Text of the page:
Authored by paulking

Exercise-Induced Asthma and Kids

If your child has exercise-induced asthma, it doesn't have to mean he or she can't enjoy sports. Learn how to help your child cope with this condition.

Exercise is good for almost everyone, but it may trigger symptoms for nine out of 10 kids with asthma. If your child has exercise-induced asthma, it does not have to mean he or she has to stop exercising. With the right diagnosis and treatment, your child should be able to be as active as his or her peers.

What causes exercise-induced asthma? Your child's airways may be overly sensitive to sudden changes in temperature and humidity, especially colder, drier air. People tend to breathe quickly through their mouths when they exercise. Thus, the cold air they take in doesn't get the warming, humidifying effects from breathing more slowly through the nose. Breathing this cold, dry air into the lungs irritates the airways and may trigger asthma symptoms.

Your child may have asthma symptoms only during exercise or may have chronic (long-term) asthma that flares up with exercise.

What are the symptoms of exercise-induced asthma? Symptoms of exercise induced asthma often start within five to 20 minutes of starting exercise and can last for an hour or more afterward. These symptoms may include:

Chest tightness with breathing
Shortness of breath

Sometimes the signs are more subtle. A child with uncontrolled exercise-induced asthma may not want to take part in sports or may do poorly in school gym classes.

How do you know if it's exercise-induced asthma? Your child should be checked by a doctor if asthma symptoms appear during or after exercise. To find out if your child has the condition, your doctor may:

Ask about your family's asthma and allergy history
Ask about your child's symptoms and what triggers them
Do a physical exam
Do breathing tests, at rest and after exercise

Exercise-induced asthma may be a sign of undiagnosed chronic asthma that needs to be treated.

Good activity choices for children with exercise-induced asthma Before your child starts any exercise program, check with your doctor about how much and what kinds of activity are OK. Each child is different, and so are their needs. Cold-weather sports or those that require continuous activity are often more likely to trigger an episode. Some activities that are less likely to trigger it include:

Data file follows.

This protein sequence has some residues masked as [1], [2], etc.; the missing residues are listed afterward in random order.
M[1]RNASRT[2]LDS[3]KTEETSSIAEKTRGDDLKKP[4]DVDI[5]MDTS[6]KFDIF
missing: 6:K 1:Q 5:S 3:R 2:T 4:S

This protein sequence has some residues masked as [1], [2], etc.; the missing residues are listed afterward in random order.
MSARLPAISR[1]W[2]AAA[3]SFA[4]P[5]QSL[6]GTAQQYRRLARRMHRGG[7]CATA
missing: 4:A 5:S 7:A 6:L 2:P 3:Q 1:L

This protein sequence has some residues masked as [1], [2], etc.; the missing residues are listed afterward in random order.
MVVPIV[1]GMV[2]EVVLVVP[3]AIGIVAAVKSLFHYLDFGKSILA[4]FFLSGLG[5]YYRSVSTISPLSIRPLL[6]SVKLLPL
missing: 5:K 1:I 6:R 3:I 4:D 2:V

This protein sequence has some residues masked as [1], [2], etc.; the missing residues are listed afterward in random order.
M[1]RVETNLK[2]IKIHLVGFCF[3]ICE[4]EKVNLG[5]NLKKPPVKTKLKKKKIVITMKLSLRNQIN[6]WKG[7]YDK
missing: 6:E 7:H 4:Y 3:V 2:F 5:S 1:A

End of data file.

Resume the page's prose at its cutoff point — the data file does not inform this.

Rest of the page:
Walking and hiking
Biking for pleasure (not racing)
Team sports that require shorter bursts of energy, alternating with periods of rest, such as:
    Short-distance track and field

How can exercised induced asthma be controlled? A variety of treatments and techniques may help prevent and control your child's exercise-induced asthma. Your child should:

Take medication as directed by the doctor, based on your child's asthma condition and type of exercise. This may include medication taken:
    Before exercise - to help prevent symptoms
    During exercise if symptoms occur
    Daily - to control symptoms if your child has persistent asthma
Wear a scarf or ski mask over the mouth and nose when exercising in cold weather.
Warm up by walking or doing another light activity before exercising.
Breathe through the nose during exercise.

Your child should not exercise outside in very cold weather or when he or she has a cold or other upper respiratory infection. If air pollution or pollen makes your child's symptoms worse, it's a good idea to exercise indoors when air quality is poor or pollen is high.

Make sure your child always has rescue medication on hand. Give your child's school nurse, gym teacher, and coach written instructions on the medications and other techniques that help manage his or her asthma symptoms. Once these important safeguards are in place, your child can most likely enjoy a symptom-free, active lifestyle.


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